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A blog that takes a look at West Chester area government, politics, and community events.

Wednesday, January 14, 2009

COLA nonsense

"I think the political process has become too much about one-upsmanship," State Rep. Dwight Evans said. "It's stopped being about you."

Evans, the powerful Philadelphia Democrat who heads the House Appropriations Committee, said this today at an economic forum held at the Tredyffrin Township Building. The forum was sponsored by the House Democratic Caucus and included a Democrat-only panel of legislators. It was a clear attempt to give southeastern Pennsylvania's freshmen Democrats, including Paul Drucker, D-157th of Tredyffrin, and Tom Houghton, D-13th of London Grove, some exposure. But its other, more important function was to try to educate local leaders about the dire budgetary issues facing the state and to hear feedback from them regarding what next year's budget should look like.

Evan's comment caused me to recall that, for the last two months or so, our local legislators have been trying to one-up each other by making announcements about what they were doing with their 2009 cost of living adjustments. (Also referred to as COLAs, these are annual, automatic raises members of the General Assembly are required to accept. Given the failing economy, legislators from around here have been eager to reap the political and symbolic benefits of giving away this mandatory raise.)

First, Barbara McIlvaine-Smith, D-156th of West Chester, announced she was introducing legislation that would get rid of the automatic pay hikes. Then Drucker and Houghton announced they were forgoing the hikes - they said they would possibly donate their COLAs to charity. Then State Rep. Curt Schroder, R-155th of Downingtown, who hinted in November that he couldn't afford to give his COLA to charity, announced he would return the raise to the state treasury. He criticized legislators who were giving their pay increase to charity, calling it a politically-motivated move that would also allow them to benefit from a charitable tax-writeoff (McIlvaine-Smith said she wouldn't write off her donation).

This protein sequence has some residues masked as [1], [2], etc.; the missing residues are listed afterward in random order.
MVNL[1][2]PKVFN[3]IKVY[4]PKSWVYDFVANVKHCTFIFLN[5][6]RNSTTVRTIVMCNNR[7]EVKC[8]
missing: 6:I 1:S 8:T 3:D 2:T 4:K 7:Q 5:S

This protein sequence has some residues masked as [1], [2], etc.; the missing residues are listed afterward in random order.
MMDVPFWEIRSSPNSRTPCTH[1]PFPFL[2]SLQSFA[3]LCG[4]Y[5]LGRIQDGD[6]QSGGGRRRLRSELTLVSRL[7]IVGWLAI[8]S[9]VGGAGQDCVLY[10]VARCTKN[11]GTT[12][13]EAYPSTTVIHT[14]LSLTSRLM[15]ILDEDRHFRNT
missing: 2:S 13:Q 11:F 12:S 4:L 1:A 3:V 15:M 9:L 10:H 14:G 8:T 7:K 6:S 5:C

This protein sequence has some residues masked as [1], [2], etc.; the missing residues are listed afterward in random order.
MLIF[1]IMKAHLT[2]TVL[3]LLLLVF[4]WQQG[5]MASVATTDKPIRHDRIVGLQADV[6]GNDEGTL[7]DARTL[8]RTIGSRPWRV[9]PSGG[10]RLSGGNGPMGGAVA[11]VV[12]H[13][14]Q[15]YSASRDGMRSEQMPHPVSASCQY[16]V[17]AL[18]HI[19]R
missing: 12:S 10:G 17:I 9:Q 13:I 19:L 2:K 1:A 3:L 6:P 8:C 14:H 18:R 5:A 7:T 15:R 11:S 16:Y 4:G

Around the time Schroder offered this critique, Republicans all over the county said that they'd be giving their COLAs back to the state (a maneuver that involves writing the treasury a check). Area Democrats, without fail, began to announce that they would give their COLAs to charity.

This is nice, but as I will have reported tomorrow, Evans, at the economic forum, predicted that the state would face a deficit of between $4.1 and $4.9 billion over the next two years. If all state legislators did without their $2,200 COLAs, well, let's see...

50 Senators + 203 Representatives = 253 legislators.

253 legislators x $2,200 = $556,600

Hmm... in the government's hands, that's enough for a new playground or, perhaps, a grant for something really silly, like improving traffic flow in one of our communities that's not plagued by arson and uncontrollable crime.

While donating money to local charities is good (Rep. McIlvaine-Smith gave her COLA to local fire companies; Sen. Andy Dinniman, D-19th of West Whiteland, gave his to the troops), and while boosting the state's coffers is nice (State Rep. Duane Milne, R-167th of Willistown, and State Rep. Chris Ross, R-158th of East Marlborough, are writing checks to the treasury), what, really, is the point of all of this hype? $556,600 is not $5 billion. I think we need to stop talking about COLAs (I'm guilty too - I've written three articles and a blog post about the issue) and start talking, seriously and soberly, about this $5 billion problem. The quantity of discussion should be proportional to the money at stake.

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